Another important historical site is the John Brown Farm. John Brown was an interesting figure in history, most known for his failed raid on the U.S. Arsenal at Harper's Ferry, hoping that it would incite a rebellion that would end slavery. The 1859 attack pre-dated the Civil War by a few short years, but John Brown didn't live to see the institution he hated so violently brought to an end... he was executed for the raid a few months after it took place. His body and the body of one of his sons, Oliver, who died during the raid, were moved here, to his old farm, in 1899. Brown had used this property to lead freed slaves in farming, and in the late 1990s, it was declared a historic site. You can see the peaceful cabin, which has been decorated to look as it might have when he lived there, along with the graves and a memorial.
See the ancient marble rock formations, carved by glaciers and streams over thousands of years at Natural Stone Bridge & Caves Park. Summer and winter tours through the caves, grottos, potholes, and more let you see below the Adirondacks. Tour the cute little museum, dig for gemstones and crystals, explore the historic sawmill, and enjoy a caveman sundae to make an adventure out of an afternoon at the park.
There are tons of great places to stay in the park, from cozy inns to luxe resorts. The Fern Lodge is definitely on the higher end side of the scale. The B&B pays immense attention to detail: from the wine cellar and lodge bar to the hot tub overlooking the lake and the rooms with balconies to the homemade gourmet breakfasts each morning, it's an incredibly relaxing experience. You won't get a more thoroughly classic experience in the mountains than with a stay at a classic lodge like this, and the friendly and warm hosts make the stay all the better.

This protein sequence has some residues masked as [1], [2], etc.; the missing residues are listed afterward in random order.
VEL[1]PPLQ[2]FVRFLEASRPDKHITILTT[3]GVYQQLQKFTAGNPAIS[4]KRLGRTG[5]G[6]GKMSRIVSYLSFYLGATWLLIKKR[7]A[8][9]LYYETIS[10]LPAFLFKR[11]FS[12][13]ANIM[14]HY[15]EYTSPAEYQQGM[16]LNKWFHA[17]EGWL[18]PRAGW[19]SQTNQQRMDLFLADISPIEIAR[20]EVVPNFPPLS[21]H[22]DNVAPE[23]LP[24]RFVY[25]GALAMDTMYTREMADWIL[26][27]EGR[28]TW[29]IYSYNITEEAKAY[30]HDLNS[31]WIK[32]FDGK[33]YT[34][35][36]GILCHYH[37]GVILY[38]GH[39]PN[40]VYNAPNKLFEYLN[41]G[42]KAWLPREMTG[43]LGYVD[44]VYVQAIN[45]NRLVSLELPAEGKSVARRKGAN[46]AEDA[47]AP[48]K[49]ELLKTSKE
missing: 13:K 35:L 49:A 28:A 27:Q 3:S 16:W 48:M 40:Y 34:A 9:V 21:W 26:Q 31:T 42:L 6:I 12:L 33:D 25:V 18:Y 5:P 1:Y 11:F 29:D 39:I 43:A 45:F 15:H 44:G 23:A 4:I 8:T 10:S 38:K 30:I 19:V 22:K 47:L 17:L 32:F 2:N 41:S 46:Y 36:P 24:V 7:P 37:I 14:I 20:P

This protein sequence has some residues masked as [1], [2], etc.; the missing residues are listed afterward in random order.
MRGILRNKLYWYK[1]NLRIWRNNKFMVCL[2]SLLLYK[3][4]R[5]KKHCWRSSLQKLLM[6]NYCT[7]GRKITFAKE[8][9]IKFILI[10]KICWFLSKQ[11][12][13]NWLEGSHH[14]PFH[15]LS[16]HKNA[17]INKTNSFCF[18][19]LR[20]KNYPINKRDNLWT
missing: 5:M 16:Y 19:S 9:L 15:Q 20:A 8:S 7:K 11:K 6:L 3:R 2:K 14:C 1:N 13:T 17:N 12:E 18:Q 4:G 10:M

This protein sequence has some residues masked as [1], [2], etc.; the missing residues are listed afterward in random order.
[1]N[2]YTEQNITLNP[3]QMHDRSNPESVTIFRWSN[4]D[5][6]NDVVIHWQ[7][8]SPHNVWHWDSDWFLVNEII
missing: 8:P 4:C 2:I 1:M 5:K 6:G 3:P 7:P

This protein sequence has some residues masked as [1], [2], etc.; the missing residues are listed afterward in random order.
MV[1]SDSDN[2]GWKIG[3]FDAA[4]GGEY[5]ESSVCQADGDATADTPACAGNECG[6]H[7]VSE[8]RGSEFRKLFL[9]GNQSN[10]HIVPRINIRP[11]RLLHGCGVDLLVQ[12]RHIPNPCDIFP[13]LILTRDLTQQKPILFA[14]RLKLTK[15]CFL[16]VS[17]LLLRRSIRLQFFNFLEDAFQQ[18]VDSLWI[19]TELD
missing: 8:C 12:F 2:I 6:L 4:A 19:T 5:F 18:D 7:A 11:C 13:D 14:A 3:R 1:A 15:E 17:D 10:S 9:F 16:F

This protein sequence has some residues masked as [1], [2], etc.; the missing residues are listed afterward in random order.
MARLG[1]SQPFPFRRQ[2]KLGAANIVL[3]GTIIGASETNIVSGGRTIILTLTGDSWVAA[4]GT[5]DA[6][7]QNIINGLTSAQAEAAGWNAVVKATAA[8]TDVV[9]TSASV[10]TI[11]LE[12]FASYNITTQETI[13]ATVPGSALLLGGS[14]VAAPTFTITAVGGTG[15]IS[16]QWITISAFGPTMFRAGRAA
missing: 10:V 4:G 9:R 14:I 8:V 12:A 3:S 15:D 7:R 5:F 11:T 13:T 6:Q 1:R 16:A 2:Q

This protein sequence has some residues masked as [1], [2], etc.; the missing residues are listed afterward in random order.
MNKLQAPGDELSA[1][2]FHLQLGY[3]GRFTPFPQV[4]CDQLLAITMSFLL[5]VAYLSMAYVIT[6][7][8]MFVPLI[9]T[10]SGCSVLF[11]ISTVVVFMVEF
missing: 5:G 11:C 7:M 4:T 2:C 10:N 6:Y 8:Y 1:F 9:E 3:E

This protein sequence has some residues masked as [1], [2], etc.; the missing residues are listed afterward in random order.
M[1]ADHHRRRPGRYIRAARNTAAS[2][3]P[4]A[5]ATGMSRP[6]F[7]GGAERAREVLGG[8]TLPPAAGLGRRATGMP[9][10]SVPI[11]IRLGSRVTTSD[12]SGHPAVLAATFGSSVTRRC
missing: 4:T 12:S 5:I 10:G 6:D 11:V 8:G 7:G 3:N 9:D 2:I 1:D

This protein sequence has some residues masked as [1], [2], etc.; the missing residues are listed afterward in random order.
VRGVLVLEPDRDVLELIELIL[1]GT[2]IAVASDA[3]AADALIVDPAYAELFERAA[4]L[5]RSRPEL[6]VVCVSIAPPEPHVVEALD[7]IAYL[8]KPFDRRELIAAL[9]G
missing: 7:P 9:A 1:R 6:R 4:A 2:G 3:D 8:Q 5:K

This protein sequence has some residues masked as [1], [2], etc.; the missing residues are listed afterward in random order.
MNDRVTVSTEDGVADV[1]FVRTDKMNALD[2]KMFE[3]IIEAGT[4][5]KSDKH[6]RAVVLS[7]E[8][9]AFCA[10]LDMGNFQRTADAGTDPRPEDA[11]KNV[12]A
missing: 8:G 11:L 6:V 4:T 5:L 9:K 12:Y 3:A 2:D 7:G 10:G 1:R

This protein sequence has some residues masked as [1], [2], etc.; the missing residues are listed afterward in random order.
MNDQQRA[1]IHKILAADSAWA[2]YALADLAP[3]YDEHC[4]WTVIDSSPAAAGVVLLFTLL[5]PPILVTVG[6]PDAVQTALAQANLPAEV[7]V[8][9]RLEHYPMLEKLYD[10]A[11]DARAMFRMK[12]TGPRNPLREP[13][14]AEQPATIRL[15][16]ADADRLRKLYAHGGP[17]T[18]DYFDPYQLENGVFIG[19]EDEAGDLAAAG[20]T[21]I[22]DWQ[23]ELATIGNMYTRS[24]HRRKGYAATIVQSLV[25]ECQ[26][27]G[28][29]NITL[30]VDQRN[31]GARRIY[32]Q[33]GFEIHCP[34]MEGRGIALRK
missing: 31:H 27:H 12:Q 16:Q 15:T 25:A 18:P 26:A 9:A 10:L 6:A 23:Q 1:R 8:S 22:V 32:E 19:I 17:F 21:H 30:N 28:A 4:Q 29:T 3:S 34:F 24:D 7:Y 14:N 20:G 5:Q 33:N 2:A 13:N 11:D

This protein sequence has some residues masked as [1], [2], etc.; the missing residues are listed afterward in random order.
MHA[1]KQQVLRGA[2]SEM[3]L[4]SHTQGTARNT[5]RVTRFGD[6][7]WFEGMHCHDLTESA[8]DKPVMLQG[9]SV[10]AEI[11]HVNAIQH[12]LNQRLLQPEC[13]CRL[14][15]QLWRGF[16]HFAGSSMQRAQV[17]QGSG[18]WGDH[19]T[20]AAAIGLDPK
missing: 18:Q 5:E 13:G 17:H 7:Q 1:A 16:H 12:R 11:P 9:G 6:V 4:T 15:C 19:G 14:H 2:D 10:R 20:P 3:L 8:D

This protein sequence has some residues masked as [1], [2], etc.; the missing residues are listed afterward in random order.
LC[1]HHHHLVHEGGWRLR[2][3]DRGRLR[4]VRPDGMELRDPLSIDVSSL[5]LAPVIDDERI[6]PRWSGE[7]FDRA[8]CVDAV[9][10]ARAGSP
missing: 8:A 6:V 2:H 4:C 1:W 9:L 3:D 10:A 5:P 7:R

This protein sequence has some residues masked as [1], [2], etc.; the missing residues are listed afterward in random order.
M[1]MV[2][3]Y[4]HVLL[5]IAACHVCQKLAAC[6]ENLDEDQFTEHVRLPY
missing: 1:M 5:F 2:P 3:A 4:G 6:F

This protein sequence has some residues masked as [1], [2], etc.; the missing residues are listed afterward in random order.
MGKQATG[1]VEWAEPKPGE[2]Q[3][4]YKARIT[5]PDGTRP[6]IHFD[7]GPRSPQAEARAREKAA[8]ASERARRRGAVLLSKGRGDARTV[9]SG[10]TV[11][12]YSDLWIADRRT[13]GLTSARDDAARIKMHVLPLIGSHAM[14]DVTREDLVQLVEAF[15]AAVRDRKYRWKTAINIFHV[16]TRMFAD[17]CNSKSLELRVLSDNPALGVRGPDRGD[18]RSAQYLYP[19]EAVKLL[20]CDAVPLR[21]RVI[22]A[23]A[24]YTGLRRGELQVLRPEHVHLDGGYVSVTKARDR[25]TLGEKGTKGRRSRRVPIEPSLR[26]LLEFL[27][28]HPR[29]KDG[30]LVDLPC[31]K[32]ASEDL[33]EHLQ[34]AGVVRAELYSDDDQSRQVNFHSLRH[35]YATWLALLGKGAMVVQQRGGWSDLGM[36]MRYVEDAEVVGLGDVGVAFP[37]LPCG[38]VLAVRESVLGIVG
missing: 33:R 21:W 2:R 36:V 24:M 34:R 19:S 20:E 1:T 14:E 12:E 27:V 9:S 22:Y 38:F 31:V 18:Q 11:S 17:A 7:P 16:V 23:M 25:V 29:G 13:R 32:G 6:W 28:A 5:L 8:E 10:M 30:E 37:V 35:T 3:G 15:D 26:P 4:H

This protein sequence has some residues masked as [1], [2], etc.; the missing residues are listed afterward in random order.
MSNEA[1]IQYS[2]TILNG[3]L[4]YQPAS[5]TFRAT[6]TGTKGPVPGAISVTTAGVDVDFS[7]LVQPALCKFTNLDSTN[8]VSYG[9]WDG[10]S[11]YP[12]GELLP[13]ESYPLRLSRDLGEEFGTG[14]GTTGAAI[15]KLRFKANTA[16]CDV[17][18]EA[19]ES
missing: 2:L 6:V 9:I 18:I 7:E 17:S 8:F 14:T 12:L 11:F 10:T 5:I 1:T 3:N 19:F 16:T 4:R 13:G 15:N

With so many peaks in the Adirondack Mountains, there are plenty of summit hikes in the park. For avid mountain climbers, there's the famed 46 Club, reserved for those who have summited the 46 peaks that are almost or taller than 4,000 feet.
Prospect Mountain in the Lake George area is a lot more doable for beginners. At only 2,030 feet, it still manages to offer a 100-mile view deep into the Adirondacks, and across the rugged mountain lake. And, if you're in a rush and don't have time to make the two-hour hike up, there's a scenic drive to the top.
Lake George is an exceptionally popular spot for tourists in the Adirondacks, and it's not hard to see why: the lake offers swimming and boating during the summer, there are tons of hikes and trails, and the town itself is the picture of quaint charm. The best spot for fun on the water is Million Dollar Beach. This gem is a state-run beach with a full-time boat launch, a spacious parking lot, and great facilities (including lifeguards.) The blue waves lapping against the sand with the forested mountains in the distance makes for a one-of-a-kind view that you can enjoy while taking a break from enjoying the beach!
Accommodations aren't all swanky resorts and cozy B&Bs... you can also enjoy the rad, old-school experience of staying at a retro motor lodge at Art Devlin's Olympic Motor Inn. Art Devlin was an Olympic ski jumper who was born in a home located where the hotel is today... in fact, his first ski jump was located where the pool is now. After his incredible career on the US ski jump team, he opened the Motor Inn, which has been a popular spot to stay during the 1980 Winter Olympic Games in Lake Placid.
The Motor Inn has the vintage, lodge-y vibes you want from a retro motel in the mountains, but it's been updated recently and is spotless and features modern amenities. It's just off the town's main strip, so it's quiet, but you're still close enough to walk to a lot of attractions, and it's a great price!
Lake Placid is another popular town to visit, especially during the winter, since they're known for their winter sports. The Winter Olympics were held in Lake Placid in 1932 and 1980, and the Olympic Center built to host skating events is still around. There are several rinks for public skating and athletic training (gold medal winners have been known to show up and work on their skills here) and there's also a museum on the first floor dedicated to the history that has been made here. This is where the Miracle on Ice, the 1980 upset of the US men's hockey team over the defending gold medal Soviet team took place, and plenty of records have been broken here.
There's no bad time to visit the Adirondacks. The foliage is amazing in the fall, spring and summer provide endless opportunities for fun on the lakes and trails, and winter brings awesome skiing and lots of excitement at Lake Placid and on mountains at numerous resorts. Basically, you can't go wrong with a trip here!